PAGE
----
Photo: Erin Schaff-Pool/Getty Images

Senate Majority Leader Mitch McConnell announced Tuesday he will be working with Minority Leader Chuck Schumer and Treasury Secretary Steven Mnuchin to increase funding for the Payroll Protection Program, the federal backstop to help small businesses maintain operations and keep workers employed amid the coronavirus outbreak.

Why it matters: The $350 billion lending program — which opened for business last Friday — has had a highly problematic rollout, with banks and small businesses alike expressing frustration about system crashes and a lack of direction from the federal government. As the program proceeds, it's become clear that the initial funding wouldn't be nearly enough.

Our thought bubble, via Axios' Felix Salmon: The Payroll Protection Program looks set to be one of the most popular and effective ways of getting stimulus money into Americans' hands. The rollout has been predictably rocky, but this move should at least lengthen the amount of time before cash runs out.

What they're saying: In a statement, McConnell said he is aiming to get funding approved this week, and hopes to pass the measure through unanimous consent or a voice vote, the Wall Street Journal reports.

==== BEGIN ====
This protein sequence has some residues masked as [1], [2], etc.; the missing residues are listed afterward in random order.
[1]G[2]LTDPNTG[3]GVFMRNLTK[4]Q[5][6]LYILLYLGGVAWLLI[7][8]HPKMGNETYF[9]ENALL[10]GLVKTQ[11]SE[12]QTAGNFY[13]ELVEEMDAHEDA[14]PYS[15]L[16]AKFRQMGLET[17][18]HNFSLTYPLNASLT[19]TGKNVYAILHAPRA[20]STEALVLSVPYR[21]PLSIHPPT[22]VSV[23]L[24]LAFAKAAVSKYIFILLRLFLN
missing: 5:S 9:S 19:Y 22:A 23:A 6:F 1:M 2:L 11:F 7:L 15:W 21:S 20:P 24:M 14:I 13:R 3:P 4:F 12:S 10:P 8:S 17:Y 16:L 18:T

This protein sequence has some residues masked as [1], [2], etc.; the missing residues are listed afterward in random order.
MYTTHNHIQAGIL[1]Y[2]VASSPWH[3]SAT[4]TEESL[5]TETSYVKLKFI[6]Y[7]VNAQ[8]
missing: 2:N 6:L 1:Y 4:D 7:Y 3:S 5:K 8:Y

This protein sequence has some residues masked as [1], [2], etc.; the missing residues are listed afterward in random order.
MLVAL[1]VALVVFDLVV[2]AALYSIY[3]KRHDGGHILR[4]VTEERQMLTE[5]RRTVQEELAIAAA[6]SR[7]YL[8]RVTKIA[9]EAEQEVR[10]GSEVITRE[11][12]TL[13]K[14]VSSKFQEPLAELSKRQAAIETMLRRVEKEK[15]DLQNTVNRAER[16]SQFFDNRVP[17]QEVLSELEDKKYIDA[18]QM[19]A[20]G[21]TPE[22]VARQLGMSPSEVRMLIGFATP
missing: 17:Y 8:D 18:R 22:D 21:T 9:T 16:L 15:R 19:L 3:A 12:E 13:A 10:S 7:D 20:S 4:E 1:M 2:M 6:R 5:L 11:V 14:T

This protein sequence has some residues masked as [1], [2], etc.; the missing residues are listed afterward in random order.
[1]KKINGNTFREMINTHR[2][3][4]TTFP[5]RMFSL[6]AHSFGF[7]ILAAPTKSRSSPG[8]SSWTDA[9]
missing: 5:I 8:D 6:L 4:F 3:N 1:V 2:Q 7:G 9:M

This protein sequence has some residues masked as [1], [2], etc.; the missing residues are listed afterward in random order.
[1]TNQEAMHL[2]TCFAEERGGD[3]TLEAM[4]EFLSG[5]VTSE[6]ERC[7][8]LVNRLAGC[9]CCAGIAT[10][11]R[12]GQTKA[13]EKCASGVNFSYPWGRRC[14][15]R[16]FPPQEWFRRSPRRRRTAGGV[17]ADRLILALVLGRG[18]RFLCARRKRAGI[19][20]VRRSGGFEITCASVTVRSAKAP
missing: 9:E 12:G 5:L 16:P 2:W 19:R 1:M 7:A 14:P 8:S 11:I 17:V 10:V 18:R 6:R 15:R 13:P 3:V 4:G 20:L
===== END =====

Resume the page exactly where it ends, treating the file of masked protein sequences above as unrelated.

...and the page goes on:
• “It is quickly becoming clear that Congress will need to provide more funding or this crucial program may run dry," McConnell said. "That cannot happen.”
  • Small Business Committee Chairman Sen. Marco Rubio tweeted: "We will need at least another $200-$250 billion for #PPPloan."

Go deeper: America's small business bailout is off to a bad start

Go deeper

Ben Geman, author of Generate
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U.S. cities' lagging climate progress

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Reproduced from a Brookings Institution report; Chart: Axios Visuals

A just-published Brookings Institution analysis of U.S. cities' pledges to cut carbon emissions reveals very mixed results.

Why it matters: The potential — and limits — of city and state initiatives have gotten more attention amid President Trump's scuttling of Obama-era national policies.

New state unemployment filings fall to 787,000

Photo: Joe Raedle/Getty Images

First-time applications for unemployment fell last week, according to Department of Labor data released on Thursday.

Between the lines: The overall number of Americans relying on unemployment also fell to a still-staggering 23 million. But there are continued signs of labor market strain, with more people shifting to an unemployment program designed for the long-term jobless.

Updated 3 hours ago - Politics & Policy

Coronavirus dashboard

Illustration: Aïda Amer/Axios

  1. Politics: Chris Christie: Wear a mask "or you may regret it — as I did" — Senate Democrats block vote on McConnell's targeted relief bill.
  2. Business: New state unemployment filings fall.
  3. Economy: Why the stimulus delay isn't a crisis (yet).
  4. Health: Many U.S. deaths were avoidable — The pandemic is getting worse again.
  5. Education: Boston and Chicago send students back home for online learning.
  6. World: Spain and France exceed 1 million cases.